Tucked away in the sleepy surf town of San Clemente, rests the Surfing Heritage and Culture Center (SHACC), renowned for its continued display of surfing history and memorabilia for all generations.
“Dedicated to preserving, presenting, and promoting surfing’s heritage”, the SHACC is a captivating place to relish and respect surfing’s greats. The nonprofit is meant to be a platform for the appreciation of surfing, and to educate the public on one of America’s most nostalgic beach past times. The SHACC also houses a collection of boards from iconic surfers including Gerry Lopez, Andy Irons, Greg Long and more.
The SHACC rotates different displays, or exhibits, for a few months at a time to get a more in depth look at past, present, and famous surfers, shapers, and their surfboards. Their latest installation, entitled ‘Trailblazer’s in Women’s Surfing’ is currently on display until June 16th, 2015. The exhibit highlights famous and influential women in surfing, their boards, and those who forever left a mark not only for themselves, but on the once male-dominated sport of surfing.
Some of those featured in the ‘Trailblazer’s of Women’s Surfing’ exhibit are Rell Sunn, Joyce Hoffman, Jericho Poppler, Gail Couper, Keala Kennelly, Lisa Andersen, Layne Beachley and today’s Stephanie Gilmore and Carissa Moore; all incredibly influential and talented in their own regard for their contributions to the sport we all love.
The ‘Trailblazers in Women’s Surfing’ exhibit shines light on the irreplaceable powerhouse pioneers that we all are in debt to for their heroism in pursuing their love for surfing. Taking the time to reflect and respect all those who have come before us that have shaped what women’s surfing is today is a truly humbling and nostalgic experience for all.
It’s fascinating to think that mainstream America didn’t fully accept or realize how popular women’s surfing was until movies like the Hollywood blockbuster ‘Gidget’ (1959) were released and propelled women’s surfing into the limelight. Additionally, if it weren’t for the women involved in the establishment of surfing organizations in 1975, like the WISA (Women’s International Surfing Organization) in California, and the Hawaii Women’s Surfing Hui, which included none-other than Hawaii’s beloved Rell Sunn, then women’s surfing as a sport would cease to exist in the same capacity as it is today.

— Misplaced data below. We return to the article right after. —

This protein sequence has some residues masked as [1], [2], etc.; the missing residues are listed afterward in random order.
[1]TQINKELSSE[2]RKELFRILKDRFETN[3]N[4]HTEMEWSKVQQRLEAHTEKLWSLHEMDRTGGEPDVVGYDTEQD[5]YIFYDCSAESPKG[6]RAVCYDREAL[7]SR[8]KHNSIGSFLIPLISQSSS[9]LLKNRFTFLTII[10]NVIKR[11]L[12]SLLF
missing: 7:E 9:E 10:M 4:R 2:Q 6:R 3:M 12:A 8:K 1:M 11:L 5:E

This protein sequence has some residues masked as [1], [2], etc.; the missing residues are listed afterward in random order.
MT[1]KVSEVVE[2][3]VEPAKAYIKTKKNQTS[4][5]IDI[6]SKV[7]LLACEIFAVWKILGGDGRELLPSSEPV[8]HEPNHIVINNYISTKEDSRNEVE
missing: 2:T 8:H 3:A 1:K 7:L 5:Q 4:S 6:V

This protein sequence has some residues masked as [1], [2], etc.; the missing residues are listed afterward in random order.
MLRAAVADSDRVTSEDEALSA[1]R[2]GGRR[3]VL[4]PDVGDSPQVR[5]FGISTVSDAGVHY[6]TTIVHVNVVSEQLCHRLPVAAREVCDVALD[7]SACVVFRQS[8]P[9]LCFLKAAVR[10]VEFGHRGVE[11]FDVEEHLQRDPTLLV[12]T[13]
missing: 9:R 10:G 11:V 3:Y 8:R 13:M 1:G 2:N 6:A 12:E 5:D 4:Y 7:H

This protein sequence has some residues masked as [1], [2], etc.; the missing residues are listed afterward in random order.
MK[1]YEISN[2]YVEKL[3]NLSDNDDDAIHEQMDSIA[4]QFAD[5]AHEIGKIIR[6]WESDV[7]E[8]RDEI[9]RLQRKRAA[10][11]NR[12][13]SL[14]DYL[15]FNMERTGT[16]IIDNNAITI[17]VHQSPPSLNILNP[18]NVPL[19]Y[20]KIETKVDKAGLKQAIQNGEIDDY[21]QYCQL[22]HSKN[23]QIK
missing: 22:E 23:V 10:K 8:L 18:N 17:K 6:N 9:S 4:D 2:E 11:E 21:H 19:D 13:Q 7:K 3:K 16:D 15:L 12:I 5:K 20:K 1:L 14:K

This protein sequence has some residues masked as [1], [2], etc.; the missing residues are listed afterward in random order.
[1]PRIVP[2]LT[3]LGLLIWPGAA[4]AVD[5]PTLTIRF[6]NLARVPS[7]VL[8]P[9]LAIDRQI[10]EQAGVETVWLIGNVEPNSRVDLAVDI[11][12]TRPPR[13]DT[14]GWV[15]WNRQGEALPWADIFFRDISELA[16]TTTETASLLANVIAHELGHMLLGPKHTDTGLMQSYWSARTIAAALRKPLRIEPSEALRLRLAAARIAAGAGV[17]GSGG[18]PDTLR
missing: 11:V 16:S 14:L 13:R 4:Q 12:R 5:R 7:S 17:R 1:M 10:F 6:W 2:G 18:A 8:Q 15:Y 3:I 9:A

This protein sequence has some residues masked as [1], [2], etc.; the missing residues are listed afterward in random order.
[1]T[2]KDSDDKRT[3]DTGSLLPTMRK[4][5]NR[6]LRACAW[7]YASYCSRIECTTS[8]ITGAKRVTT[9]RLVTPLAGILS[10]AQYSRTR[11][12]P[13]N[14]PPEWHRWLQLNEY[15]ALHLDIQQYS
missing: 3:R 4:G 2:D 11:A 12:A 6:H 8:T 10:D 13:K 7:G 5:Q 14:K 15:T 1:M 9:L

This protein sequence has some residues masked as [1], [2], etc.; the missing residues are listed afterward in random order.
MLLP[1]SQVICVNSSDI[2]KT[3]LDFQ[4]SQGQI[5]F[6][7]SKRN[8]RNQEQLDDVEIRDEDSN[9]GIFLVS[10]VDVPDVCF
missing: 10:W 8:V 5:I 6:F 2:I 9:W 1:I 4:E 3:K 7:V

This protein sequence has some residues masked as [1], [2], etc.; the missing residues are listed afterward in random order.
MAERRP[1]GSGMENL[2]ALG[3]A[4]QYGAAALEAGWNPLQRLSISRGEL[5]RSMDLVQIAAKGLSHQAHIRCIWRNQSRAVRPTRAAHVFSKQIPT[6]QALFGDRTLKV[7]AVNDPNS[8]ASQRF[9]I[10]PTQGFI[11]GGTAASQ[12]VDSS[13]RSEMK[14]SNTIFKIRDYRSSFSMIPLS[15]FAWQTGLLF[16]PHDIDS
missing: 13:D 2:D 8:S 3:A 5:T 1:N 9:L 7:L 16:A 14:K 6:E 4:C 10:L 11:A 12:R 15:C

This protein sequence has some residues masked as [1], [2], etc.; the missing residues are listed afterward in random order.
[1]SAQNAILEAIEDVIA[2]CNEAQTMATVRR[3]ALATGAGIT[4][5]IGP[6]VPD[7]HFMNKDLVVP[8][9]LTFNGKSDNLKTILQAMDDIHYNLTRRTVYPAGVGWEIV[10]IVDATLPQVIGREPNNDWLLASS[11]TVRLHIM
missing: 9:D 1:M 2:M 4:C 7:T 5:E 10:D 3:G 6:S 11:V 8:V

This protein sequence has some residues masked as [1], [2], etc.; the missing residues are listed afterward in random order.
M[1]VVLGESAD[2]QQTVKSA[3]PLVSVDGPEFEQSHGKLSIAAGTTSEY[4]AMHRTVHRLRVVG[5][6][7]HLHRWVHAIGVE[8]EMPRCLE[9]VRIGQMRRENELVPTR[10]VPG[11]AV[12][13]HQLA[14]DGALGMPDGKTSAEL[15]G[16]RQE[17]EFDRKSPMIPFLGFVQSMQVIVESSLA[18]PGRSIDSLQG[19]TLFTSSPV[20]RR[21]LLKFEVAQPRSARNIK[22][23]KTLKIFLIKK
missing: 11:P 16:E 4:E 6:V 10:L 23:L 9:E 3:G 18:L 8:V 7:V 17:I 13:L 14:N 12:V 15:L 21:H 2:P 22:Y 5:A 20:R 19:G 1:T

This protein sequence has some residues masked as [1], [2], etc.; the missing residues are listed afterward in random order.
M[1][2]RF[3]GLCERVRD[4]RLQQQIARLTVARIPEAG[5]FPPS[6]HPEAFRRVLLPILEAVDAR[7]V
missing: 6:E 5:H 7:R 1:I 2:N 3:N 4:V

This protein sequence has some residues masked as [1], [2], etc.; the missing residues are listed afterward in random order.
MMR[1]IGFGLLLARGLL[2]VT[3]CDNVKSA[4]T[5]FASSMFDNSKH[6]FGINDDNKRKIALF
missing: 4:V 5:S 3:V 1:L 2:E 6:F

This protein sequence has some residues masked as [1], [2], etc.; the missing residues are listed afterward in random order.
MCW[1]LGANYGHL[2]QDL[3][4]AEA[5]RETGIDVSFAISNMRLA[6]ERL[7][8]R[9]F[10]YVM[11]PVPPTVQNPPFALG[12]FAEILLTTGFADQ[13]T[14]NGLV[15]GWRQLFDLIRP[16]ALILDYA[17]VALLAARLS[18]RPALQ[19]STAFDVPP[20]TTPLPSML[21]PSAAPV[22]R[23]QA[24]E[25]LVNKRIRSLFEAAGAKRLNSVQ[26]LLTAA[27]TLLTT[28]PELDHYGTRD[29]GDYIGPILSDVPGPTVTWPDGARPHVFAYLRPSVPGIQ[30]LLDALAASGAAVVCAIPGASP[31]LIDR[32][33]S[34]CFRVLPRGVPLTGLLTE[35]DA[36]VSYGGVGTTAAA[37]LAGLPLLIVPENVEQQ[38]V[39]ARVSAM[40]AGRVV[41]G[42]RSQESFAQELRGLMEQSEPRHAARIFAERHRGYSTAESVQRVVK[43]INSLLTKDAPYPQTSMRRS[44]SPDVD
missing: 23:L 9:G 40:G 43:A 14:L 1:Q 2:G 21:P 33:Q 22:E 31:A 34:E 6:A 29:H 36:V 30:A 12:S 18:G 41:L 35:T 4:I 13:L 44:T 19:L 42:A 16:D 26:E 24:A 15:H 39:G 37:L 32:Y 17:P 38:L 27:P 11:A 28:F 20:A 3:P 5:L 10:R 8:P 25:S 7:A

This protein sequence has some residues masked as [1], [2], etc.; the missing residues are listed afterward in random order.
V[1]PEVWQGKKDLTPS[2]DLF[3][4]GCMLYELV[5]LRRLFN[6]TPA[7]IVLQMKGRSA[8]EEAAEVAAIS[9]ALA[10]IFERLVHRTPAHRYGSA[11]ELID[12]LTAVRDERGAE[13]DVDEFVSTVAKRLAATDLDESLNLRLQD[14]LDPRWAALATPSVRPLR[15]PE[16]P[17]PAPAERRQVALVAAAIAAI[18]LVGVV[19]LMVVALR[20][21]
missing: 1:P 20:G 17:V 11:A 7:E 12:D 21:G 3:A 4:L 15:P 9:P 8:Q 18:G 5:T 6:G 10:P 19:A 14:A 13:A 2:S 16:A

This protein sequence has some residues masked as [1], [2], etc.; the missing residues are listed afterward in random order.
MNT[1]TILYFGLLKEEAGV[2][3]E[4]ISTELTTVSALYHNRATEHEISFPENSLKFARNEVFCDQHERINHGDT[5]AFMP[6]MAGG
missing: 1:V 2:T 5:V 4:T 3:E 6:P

If you don’t have time to see visionary surfers in their latest exhibit this month, then you can support the Surfing Heritage and Culture Center in San Clemente by attending their upcoming auction in September. The proceeds from the auction will help both the SHACC, and the Cystic Fibrosis Foundation (CFF). The featured item in the auction will be Marge Calhoun’s board, which she rode her way to victory on at the Makaha contest on her very first trip to Hawaii. She and her daughters were apart of the legendary ‘California Golden Girls’ in the late 50s and mid 60s. This is just one of the many items to be in the auction that is sure to bring back memories and cherished accomplishments of many in the sport we all love.